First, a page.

Customers who’ve implemented WFO say the same. Workforce optimisation platforms that work across the back and front office drawing data from multiple touchpoints to provide a rich real-time illustration of behaviour and performance provide the only really solid foundations for true FCA compliance.

The author is Managing Director of Business Systems (UK) Ltd, a specialist in providing call recording and workforce optimisation solutions

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Business

WHY 2020 IS THE RIGHT TIME FOR FS MODERNISATION

Chris McLaughlin is chief product and marketing officer at Nuxeo

 

Few would argue against the notion that the UK financial services (FS) industry is facing many challenges as both a new year and new decade begin. Uncertainty over Brexit, the potential threat from new competitors and Big Tech brands, and rising customer expectations are just some of the challenges facing the sector.

But for every challenge, there is also opportunity. Digital banking paves the way for greater service continuity, making it easier for banks to capture and analyse data (with consumers’ permission), reduced repetition of information collection, and delivering more of what customers want in terms of products and services.

By innovating with richer and more convenient online and mobile banking experiences, and by using technology to deliver smarter and more streamlined backend operations, traditional FS providers can roll out and execute services more cost-efficiently too.

But many FS firms have been restricted in their ability to innovate and realise such opportunities, due to the outdated and inefficient systems and applications to be found in many organisations. However, with many FS workers believing that the challenges the industry face could see their company lose customers in 2020, the time is ripe for FS firms to embrace modernisation.

 

Chris McLaughlin

The 2020 agenda according to UK FS workers

Nuxeo recently surveyed 501 UK FS workers that focused on the challenges, concerns, and opportunities facing the industry. The main 2020 FS industry challenges were Brexit uncertainty; cybersecurity threats and information or data breaches; physical branches closing down; the burden of increasing regulation; competition from Big Tech firms potentially moving into FS; and competition from new challenger banks.

Perhaps of most concern to the industry is the fact that 59% of FS workers in the study felt that these challenges left their organisation vulnerable to losing customers over the next 12 months. But there are signs that FS firms are adapting to the new market reality and embracing technologies such as artificial intelligence (AI) that can help them modernise and address such challenges.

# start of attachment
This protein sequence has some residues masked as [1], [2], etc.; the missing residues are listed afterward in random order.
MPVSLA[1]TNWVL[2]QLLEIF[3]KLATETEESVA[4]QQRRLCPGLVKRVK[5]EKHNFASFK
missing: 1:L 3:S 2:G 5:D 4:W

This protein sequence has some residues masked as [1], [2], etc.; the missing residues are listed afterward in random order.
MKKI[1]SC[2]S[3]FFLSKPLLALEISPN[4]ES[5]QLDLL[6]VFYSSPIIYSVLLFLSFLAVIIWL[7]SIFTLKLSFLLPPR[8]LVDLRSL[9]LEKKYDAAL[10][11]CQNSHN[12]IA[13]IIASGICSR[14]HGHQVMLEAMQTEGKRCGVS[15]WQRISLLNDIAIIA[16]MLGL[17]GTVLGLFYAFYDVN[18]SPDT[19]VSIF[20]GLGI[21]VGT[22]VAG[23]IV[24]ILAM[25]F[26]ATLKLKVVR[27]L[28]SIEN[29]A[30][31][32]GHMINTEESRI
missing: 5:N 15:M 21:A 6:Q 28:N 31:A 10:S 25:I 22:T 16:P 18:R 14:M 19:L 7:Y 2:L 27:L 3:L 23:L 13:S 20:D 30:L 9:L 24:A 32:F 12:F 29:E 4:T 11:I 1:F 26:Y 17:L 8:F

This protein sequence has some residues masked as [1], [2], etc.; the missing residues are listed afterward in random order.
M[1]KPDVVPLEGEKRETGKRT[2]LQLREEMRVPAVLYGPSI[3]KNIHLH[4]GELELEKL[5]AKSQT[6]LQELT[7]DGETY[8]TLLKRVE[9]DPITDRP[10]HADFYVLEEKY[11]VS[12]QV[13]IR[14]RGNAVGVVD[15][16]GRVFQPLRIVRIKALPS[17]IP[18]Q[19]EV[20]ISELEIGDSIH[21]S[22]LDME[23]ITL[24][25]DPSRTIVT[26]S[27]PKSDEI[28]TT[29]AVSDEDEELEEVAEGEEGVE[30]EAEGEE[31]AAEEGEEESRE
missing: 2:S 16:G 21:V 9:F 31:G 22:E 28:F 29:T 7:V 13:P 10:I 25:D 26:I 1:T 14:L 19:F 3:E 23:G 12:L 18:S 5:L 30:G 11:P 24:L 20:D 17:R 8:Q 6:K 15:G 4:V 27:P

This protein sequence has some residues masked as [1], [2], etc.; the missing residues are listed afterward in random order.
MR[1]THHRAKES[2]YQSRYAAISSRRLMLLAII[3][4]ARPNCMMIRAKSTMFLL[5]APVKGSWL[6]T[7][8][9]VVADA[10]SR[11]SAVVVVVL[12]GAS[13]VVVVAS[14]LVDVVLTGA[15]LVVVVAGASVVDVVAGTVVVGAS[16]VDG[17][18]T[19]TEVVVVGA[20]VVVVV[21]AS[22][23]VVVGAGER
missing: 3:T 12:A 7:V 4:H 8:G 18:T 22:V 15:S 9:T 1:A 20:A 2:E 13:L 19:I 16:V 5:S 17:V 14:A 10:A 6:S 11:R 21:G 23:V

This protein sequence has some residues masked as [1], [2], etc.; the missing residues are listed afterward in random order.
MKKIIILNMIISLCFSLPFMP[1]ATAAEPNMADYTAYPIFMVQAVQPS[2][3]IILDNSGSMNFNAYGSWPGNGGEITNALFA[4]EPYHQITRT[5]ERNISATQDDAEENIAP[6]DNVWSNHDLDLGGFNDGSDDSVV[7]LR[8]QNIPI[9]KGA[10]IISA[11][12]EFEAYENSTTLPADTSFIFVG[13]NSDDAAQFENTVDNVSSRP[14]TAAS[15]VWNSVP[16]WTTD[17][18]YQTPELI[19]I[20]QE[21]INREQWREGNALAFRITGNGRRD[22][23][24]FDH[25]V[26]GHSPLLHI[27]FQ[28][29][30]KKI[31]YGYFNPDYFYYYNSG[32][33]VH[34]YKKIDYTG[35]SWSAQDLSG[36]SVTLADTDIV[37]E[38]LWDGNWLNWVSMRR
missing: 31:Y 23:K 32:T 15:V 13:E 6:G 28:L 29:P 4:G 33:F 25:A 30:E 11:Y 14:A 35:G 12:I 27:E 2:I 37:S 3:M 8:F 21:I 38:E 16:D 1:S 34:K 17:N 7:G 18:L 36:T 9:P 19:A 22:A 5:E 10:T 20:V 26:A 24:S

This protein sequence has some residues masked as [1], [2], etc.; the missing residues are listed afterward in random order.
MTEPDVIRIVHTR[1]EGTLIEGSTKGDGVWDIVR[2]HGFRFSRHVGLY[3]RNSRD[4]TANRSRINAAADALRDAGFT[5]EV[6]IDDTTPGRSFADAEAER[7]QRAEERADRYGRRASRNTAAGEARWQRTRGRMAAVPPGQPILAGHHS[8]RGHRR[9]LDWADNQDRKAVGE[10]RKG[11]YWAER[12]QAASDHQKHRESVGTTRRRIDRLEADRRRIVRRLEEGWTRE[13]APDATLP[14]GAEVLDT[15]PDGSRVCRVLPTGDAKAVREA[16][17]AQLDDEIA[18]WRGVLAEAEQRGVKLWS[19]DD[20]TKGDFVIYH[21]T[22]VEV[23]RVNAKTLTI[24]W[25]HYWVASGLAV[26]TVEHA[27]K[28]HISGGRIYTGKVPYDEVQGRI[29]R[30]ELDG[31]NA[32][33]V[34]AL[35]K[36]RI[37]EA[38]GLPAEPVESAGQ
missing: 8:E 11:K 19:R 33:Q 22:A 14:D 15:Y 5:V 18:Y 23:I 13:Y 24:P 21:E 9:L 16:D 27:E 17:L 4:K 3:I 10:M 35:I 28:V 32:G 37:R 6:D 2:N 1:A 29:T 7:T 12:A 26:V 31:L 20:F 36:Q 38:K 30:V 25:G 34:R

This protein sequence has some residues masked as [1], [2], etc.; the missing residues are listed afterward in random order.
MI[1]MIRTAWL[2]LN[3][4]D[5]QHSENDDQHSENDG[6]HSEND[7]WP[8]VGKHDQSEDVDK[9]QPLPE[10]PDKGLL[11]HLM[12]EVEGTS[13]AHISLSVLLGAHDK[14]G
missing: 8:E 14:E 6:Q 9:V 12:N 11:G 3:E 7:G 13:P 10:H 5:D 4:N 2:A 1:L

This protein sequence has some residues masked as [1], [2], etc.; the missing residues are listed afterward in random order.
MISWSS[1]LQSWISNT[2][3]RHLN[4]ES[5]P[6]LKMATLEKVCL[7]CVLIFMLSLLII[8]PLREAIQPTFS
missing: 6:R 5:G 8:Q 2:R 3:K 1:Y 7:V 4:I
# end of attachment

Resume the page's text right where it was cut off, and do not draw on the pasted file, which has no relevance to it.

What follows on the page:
Almost two-thirds of respondents claimed their organisations are committed to innovation, and more than half (58 per cent) believe that firms which use AI in creative ways make for more attractive employers. 68% of respondents say their organisation is already using AI for content search or is in discussion to do so, and 67% say the same for automating backend processes, suggesting that FS firms are alive to the value that can be achieved.

Transforming customer service delivery is also a key focus for AI ambitions, with more than one-third (34 per cent) of respondents saying their organisation is already trying out AI in this context. Chatbots, often used to improve the customer experience, are being used by one-quarter. Meanwhile, 41 per cent are already using AI-based capabilities for some form of data analysis, suggesting that FS providers are attuned to the need to target their activities more strategically.

 

Smarter management of data, content and information

One of the major threats to productivity is the inability for FS firms to connect and organise all the data they have at their disposal and there is a real need for smarter management of data, content and information. Compared to newer industry market entrants, established banks and FS providers have far richer data going back decades or longer. If institutions could tap into this considerable resource, it could be used to distil invaluable intelligence and insights into consumer trends, product performance, and relative account profitability.

Although organisations have all the underlying information stored within their legacy systems, it is typically very difficult for teams to access, combine and cross-analyse this data. This is because, too often, systems are unconnected, use incompatible data formats and feature considerable data duplication between applications.

In the Nuxeo research, FS providers confirm that, on average, they store information and content across nine different systems. And these systems tend to operate in silos: almost three-quarters of respondents say their organisation’s systems are not fully connected with each other.

System users who need to access information as a regular part of their jobs can be spending up to an hour a day (52 minutes) searching for what they need because it is not readily discoverable. Given that this equates to four hours 20 minutes each week per employee spent looking for information, the total time wasted across an organisation over a year is quite significant.

 

Embarking on a managed journey of modernisation